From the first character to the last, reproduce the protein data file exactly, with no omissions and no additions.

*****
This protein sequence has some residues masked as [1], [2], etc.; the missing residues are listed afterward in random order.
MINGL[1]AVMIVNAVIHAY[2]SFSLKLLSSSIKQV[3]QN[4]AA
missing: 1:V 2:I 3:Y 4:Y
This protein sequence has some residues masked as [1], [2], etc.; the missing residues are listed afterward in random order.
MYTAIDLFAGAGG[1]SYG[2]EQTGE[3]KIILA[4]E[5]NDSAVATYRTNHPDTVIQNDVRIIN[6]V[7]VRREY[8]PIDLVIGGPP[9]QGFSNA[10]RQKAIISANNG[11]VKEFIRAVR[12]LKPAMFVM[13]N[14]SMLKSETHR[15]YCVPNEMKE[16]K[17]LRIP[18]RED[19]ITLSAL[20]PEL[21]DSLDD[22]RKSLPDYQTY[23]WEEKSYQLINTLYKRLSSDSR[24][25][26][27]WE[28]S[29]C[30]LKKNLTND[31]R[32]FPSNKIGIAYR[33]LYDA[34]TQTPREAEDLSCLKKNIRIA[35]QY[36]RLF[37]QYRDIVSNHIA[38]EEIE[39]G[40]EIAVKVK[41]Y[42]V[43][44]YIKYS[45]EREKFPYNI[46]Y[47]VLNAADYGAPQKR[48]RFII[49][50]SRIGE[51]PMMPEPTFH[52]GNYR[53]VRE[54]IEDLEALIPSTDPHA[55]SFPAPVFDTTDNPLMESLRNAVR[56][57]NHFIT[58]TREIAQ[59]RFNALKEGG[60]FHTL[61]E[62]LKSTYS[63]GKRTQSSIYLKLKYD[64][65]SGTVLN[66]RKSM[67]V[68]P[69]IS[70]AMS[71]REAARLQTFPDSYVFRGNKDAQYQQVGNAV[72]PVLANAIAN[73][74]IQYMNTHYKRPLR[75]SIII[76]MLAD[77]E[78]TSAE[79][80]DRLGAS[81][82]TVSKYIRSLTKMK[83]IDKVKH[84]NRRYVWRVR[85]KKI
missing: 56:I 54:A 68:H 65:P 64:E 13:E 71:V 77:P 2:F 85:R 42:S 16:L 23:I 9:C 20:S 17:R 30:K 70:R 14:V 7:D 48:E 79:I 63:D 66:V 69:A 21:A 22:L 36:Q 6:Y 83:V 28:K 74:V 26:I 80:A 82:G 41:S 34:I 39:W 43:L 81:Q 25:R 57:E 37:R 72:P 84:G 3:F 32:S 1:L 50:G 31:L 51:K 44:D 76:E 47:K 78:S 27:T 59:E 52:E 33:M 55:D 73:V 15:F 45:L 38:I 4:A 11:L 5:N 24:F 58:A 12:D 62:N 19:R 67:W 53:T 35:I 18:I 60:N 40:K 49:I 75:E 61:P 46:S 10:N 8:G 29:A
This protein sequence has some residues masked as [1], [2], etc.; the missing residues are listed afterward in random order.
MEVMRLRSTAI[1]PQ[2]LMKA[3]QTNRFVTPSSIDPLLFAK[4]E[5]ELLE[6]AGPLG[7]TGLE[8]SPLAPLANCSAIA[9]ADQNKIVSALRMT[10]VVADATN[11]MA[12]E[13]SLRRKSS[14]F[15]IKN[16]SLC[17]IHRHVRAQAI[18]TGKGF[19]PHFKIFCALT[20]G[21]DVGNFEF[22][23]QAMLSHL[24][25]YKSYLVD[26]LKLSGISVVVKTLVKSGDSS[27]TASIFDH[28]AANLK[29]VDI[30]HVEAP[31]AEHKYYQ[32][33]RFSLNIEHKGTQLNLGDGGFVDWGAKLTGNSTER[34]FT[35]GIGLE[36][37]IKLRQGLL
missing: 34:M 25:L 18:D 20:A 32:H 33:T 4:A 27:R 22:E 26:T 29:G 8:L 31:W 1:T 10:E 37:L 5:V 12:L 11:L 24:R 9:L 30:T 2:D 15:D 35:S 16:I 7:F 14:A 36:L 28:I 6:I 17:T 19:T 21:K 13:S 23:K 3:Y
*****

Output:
This protein sequence has some residues masked as [1], [2], etc.; the missing residues are listed afterward in random order.
MINGL[1]AVMIVNAVIHAY[2]SFSLKLLSSSIKQV[3]QN[4]AA
missing: 1:V 2:I 3:Y 4:Y
This protein sequence has some residues masked as [1], [2], etc.; the missing residues are listed afterward in random order.
MYTAIDLFAGAGG[1]SYG[2]EQTGE[3]KIILA[4]E[5]NDSAVATYRTNHPDTVIQNDVRIIN[6]V[7]VRREY[8]PIDLVIGGPP[9]QGFSNA[10]RQKAIISANNG[11]VKEFIRAVR[12]LKPAMFVM[13]N[14]SMLKSETHR[15]YCVPNEMKE[16]K[17]LRIP[18]RED[19]ITLSAL[20]PEL[21]DSLDD[22]RKSLPDYQTY[23]WEEKSYQLINTLYKRLSSDSR[24][25][26][27]WE[28]S[29]C[30]LKKNLTND[31]R[32]FPSNKIGIAYR[33]LYDA[34]TQTPREAEDLSCLKKNIRIA[35]QY[36]RLF[37]QYRDIVSNHIA[38]EEIE[39]G[40]EIAVKVK[41]Y[42]V[43][44]YIKYS[45]EREKFPYNI[46]Y[47]VLNAADYGAPQKR[48]RFII[49][50]SRIGE[51]PMMPEPTFH[52]GNYR[53]VRE[54]IEDLEALIPSTDPHA[55]SFPAPVFDTTDNPLMESLRNAVR[56][57]NHFIT[58]TREIAQ[59]RFNALKEGG[60]FHTL[61]E[62]LKSTYS[63]GKRTQSSIYLKLKYD[64][65]SGTVLN[66]RKSM[67]V[68]P[69]IS[70]AMS[71]REAARLQTFPDSYVFRGNKDAQYQQVGNAV[72]PVLANAIAN[73][74]IQYMNTHYKRPLR[75]SIII[76]MLAD[77]E[78]TSAE[79][80]DRLGAS[81][82]TVSKYIRSLTKMK[83]IDKVKH[84]NRRYVWRVR[85]KKI
missing: 56:I 54:A 68:H 65:P 64:E 13:E 71:V 77:P 2:F 85:R 42:S 16:L 23:I 9:C 20:S 17:R 30:K 70:R 14:V 7:D 48:E 79:I 63:D 66:V 69:A 21:A 22:L 36:Q 6:Y 83:V 28:K 74:V 26:I 80:A 82:G 41:S 34:I 39:W 43:L 81:Q 25:R 57:E 37:R 72:P 84:G 3:F 32:S 1:L 50:G 31:L 51:K 44:D 76:E 47:K 78:S 27:T 59:E 52:E 33:M 55:D 73:V 15:F 45:L 38:I 4:A 11:L 5:N 24:F 58:A 12:D 62:N 19:R 67:W 53:T 35:I 18:I 60:N 40:K 49:I 75:E 61:P 46:S 10:N 8:G 29:A
This protein sequence has some residues masked as [1], [2], etc.; the missing residues are listed afterward in random order.
MEVMRLRSTAI[1]PQ[2]LMKA[3]QTNRFVTPSSIDPLLFAK[4]E[5]ELLE[6]AGPLG[7]TGLE[8]SPLAPLANCSAIA[9]ADQNKIVSALRMT[10]VVADATN[11]MA[12]E[13]SLRRKSS[14]F[15]IKN[16]SLC[17]IHRHVRAQAI[18]TGKGF[19]PHFKIFCALT[20]G[21]DVGNFEF[22][23]QAMLSHL[24][25]YKSYLVD[26]LKLSGISVVVKTLVKSGDSS[27]TASIFDH[28]AANLK[29]VDI[30]HVEAP[31]AEHKYYQ[32][33]RFSLNIEHKGTQLNLGDGGFVDWGAKLTGNSTER[34]FT[35]GIGLE[36][37]IKLRQGLL
missing: 34:M 25:L 18:D 20:A 32:H 33:T 4:A 27:R 22:E 26:T 29:G 8:L 31:W 1:T 10:E 37:L 5:V 12:L 11:L 24:R 9:L 30:T 2:D 15:D 35:S 16:I 7:F 14:A 36:L 28:I 6:I 17:T 19:T 21:K 13:S 23:K 3:Y